Both Towers and DiMucci filed Answers and alleged numerous Affirmative Defenses (“AD”). (See Docs. 54, 55.) DiMucci also filed a Counterclaim (Doc. 55), which sought damages for Plaintiff's alleged breach of the Policies (see id. at 20-21, ¶¶ 44-49 (“Breach of Contract CC”)), and judicial declarations that: (1) Florida law applies to the Coverage Dispute (see id. at 18-19, ¶¶ 37-43 (“COL CC”)); (2) this Court is the proper forum for this action (see id. at 16-17 (“Forum CC”)); and (3) Plaintiff owes DiMucci a defense in the Towers Case (see id. at 17-18, ¶¶ 31-36 (“Duty to Defend CC”)). Finally, Plaintiff filed a reply to the Counterclaim (“CC Reply”), which included thirty affirmative defenses (“CCAD”), including that Plaintiff “has no duty to defend or indemnify DiMucci pursuant to the “‘your work' exclusion” in the Policies (“Your Work CCAD”). (See Doc. 56, p. 8.)

         II. Summary Judgment Briefing

         Before conducting discovery, the parties filed cross-motions for summary judgment. (See Docs. 69, 72; see also Doc. 108, p. 9, n.9.) Relying exclusively on Illinois law, Plaintiff sought summary judgment in its favor on three claims-the COL, Occurrence and Property Damage Claims. (See Doc. 72 (“Plaintiff's SJ”).) Relying on Florida law, DiMucci sought summary judgment in its favor on every claim asserted in the Amended Complaint (see Doc. 69 (“DiMucci's SJ”)).

         In its response (“Plaintiff's Response”), Plaintiff reiterated that Illinois law applies, and: (1) abandoned the Insured Identity Claim (Doc. 81, p. 19 (conceding that DiMucci is an insured); (2) contended that DiMucci's arguments concerning Plaintiff's Exclusion Claims should be disregarded because such claims are moot (id.); and (3) argued that it should prevail on the SIR Claim because Plaintiff fully complied with its requirements under the Policies while DiMucci violated the SIR Endorsement (id. 6-13). In its response (“DiMucci's Response”), DiMucci argued that the Court should deny Plaintiff's SJ because Florida law applies and Plaintiff had not filed a “shred” of evidence. (See Doc. 77.) Neither party filed a reply.[5]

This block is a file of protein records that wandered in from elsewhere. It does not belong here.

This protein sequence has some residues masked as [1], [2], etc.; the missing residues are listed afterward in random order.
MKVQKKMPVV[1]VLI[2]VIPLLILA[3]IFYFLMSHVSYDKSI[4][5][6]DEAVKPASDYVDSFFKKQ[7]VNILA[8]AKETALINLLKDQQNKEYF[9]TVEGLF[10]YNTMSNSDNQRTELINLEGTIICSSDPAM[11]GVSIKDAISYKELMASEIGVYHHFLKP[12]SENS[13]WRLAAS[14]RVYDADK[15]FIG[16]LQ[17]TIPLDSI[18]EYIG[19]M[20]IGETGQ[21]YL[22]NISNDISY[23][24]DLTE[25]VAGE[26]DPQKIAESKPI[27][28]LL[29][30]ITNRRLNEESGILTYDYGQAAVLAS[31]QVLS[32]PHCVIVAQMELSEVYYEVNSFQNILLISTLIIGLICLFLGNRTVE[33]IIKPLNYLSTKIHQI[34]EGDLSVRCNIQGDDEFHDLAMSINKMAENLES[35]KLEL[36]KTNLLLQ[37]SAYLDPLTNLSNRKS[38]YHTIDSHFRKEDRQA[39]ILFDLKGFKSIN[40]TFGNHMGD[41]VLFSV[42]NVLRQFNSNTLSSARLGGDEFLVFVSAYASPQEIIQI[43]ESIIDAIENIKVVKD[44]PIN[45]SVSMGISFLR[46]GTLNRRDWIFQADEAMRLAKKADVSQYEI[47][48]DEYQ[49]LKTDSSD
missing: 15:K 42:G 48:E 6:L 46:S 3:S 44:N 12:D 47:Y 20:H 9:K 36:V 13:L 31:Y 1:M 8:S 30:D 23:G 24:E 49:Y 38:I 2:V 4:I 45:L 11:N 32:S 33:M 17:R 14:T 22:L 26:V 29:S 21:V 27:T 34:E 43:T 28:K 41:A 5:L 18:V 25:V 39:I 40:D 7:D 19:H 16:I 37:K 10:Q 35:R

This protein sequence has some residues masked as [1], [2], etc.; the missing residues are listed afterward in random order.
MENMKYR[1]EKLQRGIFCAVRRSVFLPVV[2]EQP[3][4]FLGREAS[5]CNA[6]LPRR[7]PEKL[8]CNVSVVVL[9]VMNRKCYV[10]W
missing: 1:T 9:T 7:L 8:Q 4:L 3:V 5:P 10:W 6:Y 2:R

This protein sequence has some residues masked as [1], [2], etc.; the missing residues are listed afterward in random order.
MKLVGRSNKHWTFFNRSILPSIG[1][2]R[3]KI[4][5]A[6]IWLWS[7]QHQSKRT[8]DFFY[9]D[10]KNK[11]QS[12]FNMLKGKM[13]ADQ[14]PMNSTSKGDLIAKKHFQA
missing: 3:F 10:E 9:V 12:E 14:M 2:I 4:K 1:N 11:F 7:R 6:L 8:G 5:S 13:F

III. The SJ Order

         In the SJ Order, the Court held that: (1) the insurance laws of Florida-not Illinois- control the Coverage Dispute (id. at 8-14, 24 (“COL Ruling”)); (2) the factual allegations of the Towers Complaint show both an Occurrence and Property Damage (see id. at 17- 19 (“Occurrence Ruling”)); id. at 19-21 (“Property Damage Ruling”)); (3) none of the exclusions raised in the Exclusion Claims are triggered by the allegations of the Towers Complaint (id. at 22, n.17 (“Exclusion Claims Ruling”)). Based on these Rulings, the Court determined that Plaintiff's duty to defend DiMucci was triggered by the Towers Complaint (“Duty to Defend Ruling”). Nonetheless, the Court ultimately declared that Plaintiff had no duty to defend DiMucci (“No Defense Declaration”) because the Your Work Exclusion bars any coverage under the Policies. (See id. at 22-24 (“Your Work Ruling”)).[6]

         IV. The Reconsideration Motion

         Less than a week after issuance of the SJ Order, DiMucci moved for reconsideration (“Reconsideration Motion”).[7] (See Doc. 110.) DiMucci argued that the Court should alter or amend the SJ Order and declare that Plaintiff owes DiMucci a defense in the Towers Case because the Your Work Exclusion was not properly before the Court for resolution. DiMucci further argued that even if the Your Work Exclusion were properly raised in the pleadings and addressed in the SJ briefing, the Court erred by failing to require that Plaintiff meet its heavy burden to establish that the Towers Complaint alleges “facts that clearly bring the entire case within” the Your Work Exclusion. Finally, DiMucci argued that the Court did not properly address the subcontractor exception to the Your Work Exclusion (“SUBC Exception”). (See id.)